We’ll Rant and We’ll Roar


It is a well documented fact that I am turning into an old curmudgeon – well perhaps a curmudgeon who is getting older would better describe it – and in keeping with my curmudgeonly nature several things got my goat on this trip. I thought I’d take this opportunity to deliver a minor rant on several things in particular that had me bleating and shaking my fist at clouds.

  1. In the service industry in both Ireland and England there are representations from many members of the European Union. The predominance of Eastern and Iberian European staff in hotels, restaurants, bars and shops means that a variety of accents beyond the lilt of the Irish brogue or plummy English inflections are commonplace. On more than one occasion I heard the question “So where are you from?” asked of a server or clerk by someone in an accent that wasn’t exactly from Counties Mayo or Essex itself. And before anyone jumps to conclusions one of the most embarrassing episodes was a party of Canadians who were extremely insistent in knowing the server’s nationality.  They kept saying she sounded Polish and when she said that she was Czech one of them actually said:  well it’s almost the same thing isn’t it?  This was a conversation that should never have taken place.  I find it both a rude and an unnecessary question. What does it matter where the person is from? Will it affect how you are served? And frankly what business is it of yours?
  2. Another question that bothers me is “so what do you do?” as a conversation opener. I have decided that in the future I will smile beatifically and reply: My best.
  3. The insistence on “sanitizing” your hands with a disinfectant prior to entering a ship’s dining area drives me crazy. I had one very nice young staff member of the Queen Mary 2 stand in front of me much like an Angel with a Flaming Sword guarding the Gates of Heaven demanding that I spritz Purell on my hands.  I suggested, very pleasantly as I am not always a curmudgeon that she get out of my way and let me get my breakfast.  To my mind the exercise has two purposes only: to prove the shipping company has done it’s due diligence; and to enrich the Pfizer Consumer Healthcare division of Johnson & Johnson. It has been proven that in many cases the use of the product has little or no effect and often encourages bacterial growth if improperly used. And frankly the sight of people entering a room wringing their hands like so many smugly sleepwalking Lady Macbeths is faintly ridiculous.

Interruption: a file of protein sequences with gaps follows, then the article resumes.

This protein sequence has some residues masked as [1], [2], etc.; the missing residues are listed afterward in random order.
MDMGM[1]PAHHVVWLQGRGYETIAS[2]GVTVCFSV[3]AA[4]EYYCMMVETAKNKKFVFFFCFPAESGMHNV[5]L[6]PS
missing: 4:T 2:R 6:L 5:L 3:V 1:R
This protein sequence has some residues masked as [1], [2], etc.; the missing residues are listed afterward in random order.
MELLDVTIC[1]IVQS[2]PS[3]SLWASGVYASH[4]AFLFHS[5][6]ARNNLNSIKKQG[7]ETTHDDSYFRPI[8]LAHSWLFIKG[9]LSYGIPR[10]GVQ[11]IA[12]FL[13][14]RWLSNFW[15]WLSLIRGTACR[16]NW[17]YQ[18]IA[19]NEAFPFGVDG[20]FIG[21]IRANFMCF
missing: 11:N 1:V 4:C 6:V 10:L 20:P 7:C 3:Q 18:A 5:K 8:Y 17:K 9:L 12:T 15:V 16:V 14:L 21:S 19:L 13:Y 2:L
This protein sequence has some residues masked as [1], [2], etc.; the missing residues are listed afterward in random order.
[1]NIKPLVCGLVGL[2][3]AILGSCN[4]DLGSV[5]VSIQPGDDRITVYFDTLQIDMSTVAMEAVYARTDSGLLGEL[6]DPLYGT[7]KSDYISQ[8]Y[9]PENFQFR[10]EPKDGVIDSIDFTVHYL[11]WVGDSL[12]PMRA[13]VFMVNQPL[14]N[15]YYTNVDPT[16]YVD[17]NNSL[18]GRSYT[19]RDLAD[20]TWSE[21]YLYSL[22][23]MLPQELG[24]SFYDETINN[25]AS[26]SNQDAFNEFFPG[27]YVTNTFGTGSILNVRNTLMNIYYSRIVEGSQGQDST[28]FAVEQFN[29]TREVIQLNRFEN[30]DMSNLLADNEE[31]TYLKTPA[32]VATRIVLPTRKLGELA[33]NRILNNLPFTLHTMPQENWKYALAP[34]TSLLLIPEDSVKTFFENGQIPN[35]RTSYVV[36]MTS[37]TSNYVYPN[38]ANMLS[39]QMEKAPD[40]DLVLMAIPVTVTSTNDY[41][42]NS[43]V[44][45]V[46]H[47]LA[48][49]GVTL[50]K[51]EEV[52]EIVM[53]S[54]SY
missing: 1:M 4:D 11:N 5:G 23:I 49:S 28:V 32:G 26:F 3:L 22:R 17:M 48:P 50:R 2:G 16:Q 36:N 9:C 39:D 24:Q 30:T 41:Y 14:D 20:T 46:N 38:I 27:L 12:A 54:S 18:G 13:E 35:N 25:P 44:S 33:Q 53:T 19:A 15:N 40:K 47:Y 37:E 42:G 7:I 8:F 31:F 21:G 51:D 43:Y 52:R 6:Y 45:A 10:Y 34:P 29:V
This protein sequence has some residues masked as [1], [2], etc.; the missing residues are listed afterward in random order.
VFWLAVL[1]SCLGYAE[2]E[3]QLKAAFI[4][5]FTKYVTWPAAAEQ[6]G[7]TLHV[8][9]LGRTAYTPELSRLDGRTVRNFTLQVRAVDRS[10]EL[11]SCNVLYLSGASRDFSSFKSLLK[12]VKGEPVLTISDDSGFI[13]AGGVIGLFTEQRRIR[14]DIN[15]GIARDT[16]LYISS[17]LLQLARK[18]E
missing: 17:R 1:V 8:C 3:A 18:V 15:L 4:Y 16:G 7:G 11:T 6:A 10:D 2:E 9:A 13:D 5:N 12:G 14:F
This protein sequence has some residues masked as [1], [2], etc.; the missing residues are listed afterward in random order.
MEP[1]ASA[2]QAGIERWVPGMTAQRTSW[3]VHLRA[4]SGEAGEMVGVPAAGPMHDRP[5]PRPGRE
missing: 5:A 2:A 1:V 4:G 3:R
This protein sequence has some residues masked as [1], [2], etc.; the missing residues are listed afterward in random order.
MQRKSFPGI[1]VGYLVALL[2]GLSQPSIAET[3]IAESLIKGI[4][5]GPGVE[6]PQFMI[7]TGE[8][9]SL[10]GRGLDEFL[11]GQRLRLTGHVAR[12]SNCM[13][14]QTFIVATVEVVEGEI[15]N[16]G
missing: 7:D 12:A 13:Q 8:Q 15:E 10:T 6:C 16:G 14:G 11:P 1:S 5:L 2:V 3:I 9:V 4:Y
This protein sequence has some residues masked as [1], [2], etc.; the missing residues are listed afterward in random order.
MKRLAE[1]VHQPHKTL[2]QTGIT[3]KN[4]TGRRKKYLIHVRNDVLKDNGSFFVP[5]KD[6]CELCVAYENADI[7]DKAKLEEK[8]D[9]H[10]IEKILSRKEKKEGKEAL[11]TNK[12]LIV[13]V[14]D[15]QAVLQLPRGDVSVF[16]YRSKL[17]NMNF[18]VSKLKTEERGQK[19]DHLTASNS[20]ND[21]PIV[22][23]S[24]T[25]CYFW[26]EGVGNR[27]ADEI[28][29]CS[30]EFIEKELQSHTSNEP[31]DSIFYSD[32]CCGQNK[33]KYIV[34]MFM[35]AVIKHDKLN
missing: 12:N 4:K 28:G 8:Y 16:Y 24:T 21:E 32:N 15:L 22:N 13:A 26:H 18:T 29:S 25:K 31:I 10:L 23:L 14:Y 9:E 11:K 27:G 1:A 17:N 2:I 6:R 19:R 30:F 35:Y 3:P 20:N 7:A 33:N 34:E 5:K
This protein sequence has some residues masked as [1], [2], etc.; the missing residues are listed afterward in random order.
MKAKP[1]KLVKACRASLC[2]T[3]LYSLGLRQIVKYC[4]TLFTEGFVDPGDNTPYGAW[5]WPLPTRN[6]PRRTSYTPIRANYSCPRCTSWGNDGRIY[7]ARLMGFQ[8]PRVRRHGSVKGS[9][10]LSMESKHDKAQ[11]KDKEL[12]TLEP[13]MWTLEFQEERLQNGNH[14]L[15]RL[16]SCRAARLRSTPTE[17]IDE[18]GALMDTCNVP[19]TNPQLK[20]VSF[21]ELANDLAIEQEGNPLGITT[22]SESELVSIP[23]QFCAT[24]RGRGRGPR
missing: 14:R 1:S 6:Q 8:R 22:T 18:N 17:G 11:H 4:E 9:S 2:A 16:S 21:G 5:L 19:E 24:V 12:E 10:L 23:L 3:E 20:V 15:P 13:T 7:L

4. On our various tours through Ireland there were constant references to the United States. Now with all respect I acknowledge that a majority of the English speaking tourists are Americans (I use that term to mean citizens of the USA as opposed to inhabitants of the New World) and that there are historical links between Ireland and that country. But in our various groups there were also Australians, New Zealanders, and Canadians – all countries with strong Irish ties reaching well beyond Boston or New York City. At the time of the famine, as well as the times before and beyond, the United States was not the only destination for immigrants from the Old Sod; aircraft from “North America” made fuel stops in Shannon in the early days of aviation not just flights from the U.S.; the method of building open stone fences seen in the West Counties can also be seen in Irish communities in the Ottawa Valley not just in farmlands in the USA. And the list goes on. As I write this I know that it sounds like a petty concern but after a week of the assumption that we were all fascinated that the maternal grandfather twice times removed of some obscure American politician lived in Ballykissarse becomes as irritating as green beer and “Kiss Me I’m Irish” sweatshirts on March 17th.

So there we are – rant over and I feel better. We return to our regular programming:

You kids! Get off my lawn! Now!


On this day in 1880:  Mexican soldiers kill Victorio, one of the greatest Apache military strategists.

Author: Willym

A senior with the heart of a young'un

7 thoughts on “We’ll Rant and We’ll Roar”

  1. Oh, that’s not at all curmedgeonly! And I am in agreement with all of it. In the USA, it seems to still be the norm that the first question asked of strangers is “So, what do you do?” The only people who seem to ask us that here in Spain are British or American! I LOVE your answer. Thankfully, because there are so few Americans where we live, everyone assumes we are either a) British (eh!) or b) Canadian (preferred!).

  2. Sigh. I’m with mitchell. It’s only curmudgeonly in a ‘it’s all good’ world, which is really a world that’s stopped valuing discernment and nuance and the gorgeous mix of ingredients that go into the human experience. < That's my short-version reply, because one COULD go on for a long, long time. (One, being me.:))

  3. Your point about assumptions that everyone who travels is American is well taken. Happens in England too. (My own relatives can’t tell the difference between my Canadian accent and an American one.)

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